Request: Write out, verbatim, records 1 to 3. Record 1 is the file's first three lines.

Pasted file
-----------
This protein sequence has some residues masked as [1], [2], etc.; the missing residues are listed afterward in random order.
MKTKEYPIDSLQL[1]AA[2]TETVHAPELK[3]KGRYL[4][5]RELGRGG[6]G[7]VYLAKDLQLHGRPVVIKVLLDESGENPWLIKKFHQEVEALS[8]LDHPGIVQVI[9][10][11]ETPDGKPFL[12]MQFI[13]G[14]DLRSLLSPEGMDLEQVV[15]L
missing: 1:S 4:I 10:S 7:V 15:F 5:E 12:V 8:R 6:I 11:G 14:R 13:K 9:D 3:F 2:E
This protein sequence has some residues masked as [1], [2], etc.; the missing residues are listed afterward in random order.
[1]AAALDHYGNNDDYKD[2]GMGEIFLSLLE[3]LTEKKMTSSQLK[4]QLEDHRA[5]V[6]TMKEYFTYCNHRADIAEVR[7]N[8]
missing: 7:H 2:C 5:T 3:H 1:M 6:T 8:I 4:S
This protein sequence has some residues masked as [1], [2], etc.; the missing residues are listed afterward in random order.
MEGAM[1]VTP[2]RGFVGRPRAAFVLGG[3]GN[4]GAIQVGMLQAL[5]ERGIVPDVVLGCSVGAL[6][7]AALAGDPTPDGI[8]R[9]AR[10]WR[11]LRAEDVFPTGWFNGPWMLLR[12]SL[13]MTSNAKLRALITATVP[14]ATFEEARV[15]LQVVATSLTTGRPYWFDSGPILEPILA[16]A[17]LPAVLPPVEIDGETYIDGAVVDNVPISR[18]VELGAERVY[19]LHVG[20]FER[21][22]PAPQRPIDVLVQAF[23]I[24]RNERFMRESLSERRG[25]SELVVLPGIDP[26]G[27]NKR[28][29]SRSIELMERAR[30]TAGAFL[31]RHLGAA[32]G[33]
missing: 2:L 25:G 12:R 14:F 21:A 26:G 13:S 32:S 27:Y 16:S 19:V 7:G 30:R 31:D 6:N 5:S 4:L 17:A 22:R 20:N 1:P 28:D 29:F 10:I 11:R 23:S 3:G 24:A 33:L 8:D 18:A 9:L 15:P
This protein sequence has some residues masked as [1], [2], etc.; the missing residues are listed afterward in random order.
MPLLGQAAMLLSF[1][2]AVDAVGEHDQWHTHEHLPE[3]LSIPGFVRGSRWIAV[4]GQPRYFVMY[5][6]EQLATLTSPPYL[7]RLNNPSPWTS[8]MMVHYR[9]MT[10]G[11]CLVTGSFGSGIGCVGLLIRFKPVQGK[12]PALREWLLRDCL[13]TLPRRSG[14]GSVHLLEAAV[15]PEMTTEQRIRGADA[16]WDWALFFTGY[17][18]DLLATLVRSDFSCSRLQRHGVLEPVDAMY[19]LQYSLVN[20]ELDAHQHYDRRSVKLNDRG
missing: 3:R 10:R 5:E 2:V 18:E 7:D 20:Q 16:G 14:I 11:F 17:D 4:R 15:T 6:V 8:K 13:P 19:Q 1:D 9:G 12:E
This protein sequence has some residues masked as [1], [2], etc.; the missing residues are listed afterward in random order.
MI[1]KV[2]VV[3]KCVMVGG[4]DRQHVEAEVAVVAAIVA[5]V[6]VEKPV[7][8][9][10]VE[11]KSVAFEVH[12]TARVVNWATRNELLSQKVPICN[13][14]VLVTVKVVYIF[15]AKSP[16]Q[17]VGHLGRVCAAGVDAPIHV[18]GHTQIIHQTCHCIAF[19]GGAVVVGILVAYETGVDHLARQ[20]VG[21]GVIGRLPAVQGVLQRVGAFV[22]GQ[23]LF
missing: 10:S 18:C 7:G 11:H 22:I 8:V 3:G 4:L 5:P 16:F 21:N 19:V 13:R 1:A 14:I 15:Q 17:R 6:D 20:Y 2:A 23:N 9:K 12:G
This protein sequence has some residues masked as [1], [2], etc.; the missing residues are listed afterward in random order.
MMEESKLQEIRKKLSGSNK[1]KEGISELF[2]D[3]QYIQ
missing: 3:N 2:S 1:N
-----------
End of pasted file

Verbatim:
This protein sequence has some residues masked as [1], [2], etc.; the missing residues are listed afterward in random order.
MKTKEYPIDSLQL[1]AA[2]TETVHAPELK[3]KGRYL[4][5]RELGRGG[6]G[7]VYLAKDLQLHGRPVVIKVLLDESGENPWLIKKFHQEVEALS[8]LDHPGIVQVI[9][10][11]ETPDGKPFL[12]MQFI[13]G[14]DLRSLLSPEGMDLEQVV[15]L
missing: 1:S 4:I 10:S 7:V 15:F 5:E 12:V 8:R 6:I 11:G 14:R 13:K 9:D 3:F 2:E
This protein sequence has some residues masked as [1], [2], etc.; the missing residues are listed afterward in random order.
[1]AAALDHYGNNDDYKD[2]GMGEIFLSLLE[3]LTEKKMTSSQLK[4]QLEDHRA[5]V[6]TMKEYFTYCNHRADIAEVR[7]N[8]
missing: 7:H 2:C 5:T 3:H 1:M 6:T 8:I 4:S
This protein sequence has some residues masked as [1], [2], etc.; the missing residues are listed afterward in random order.
MEGAM[1]VTP[2]RGFVGRPRAAFVLGG[3]GN[4]GAIQVGMLQAL[5]ERGIVPDVVLGCSVGAL[6][7]AALAGDPTPDGI[8]R[9]AR[10]WR[11]LRAEDVFPTGWFNGPWMLLR[12]SL[13]MTSNAKLRALITATVP[14]ATFEEARV[15]LQVVATSLTTGRPYWFDSGPILEPILA[16]A[17]LPAVLPPVEIDGETYIDGAVVDNVPISR[18]VELGAERVY[19]LHVG[20]FER[21][22]PAPQRPIDVLVQAF[23]I[24]RNERFMRESLSERRG[25]SELVVLPGIDP[26]G[27]NKR[28][29]SRSIELMERAR[30]TAGAFL[31]RHLGAA[32]G[33]
missing: 2:L 25:G 12:R 14:F 21:A 26:G 13:S 32:S 27:Y 16:S 19:V 7:G 30:R 31:D 6:N 5:S 4:L 17:A 22:R 20:N 1:P 28:D 29:F 10:I 11:R 23:S 3:G 24:A 33:L 8:D 18:A 9:L 15:P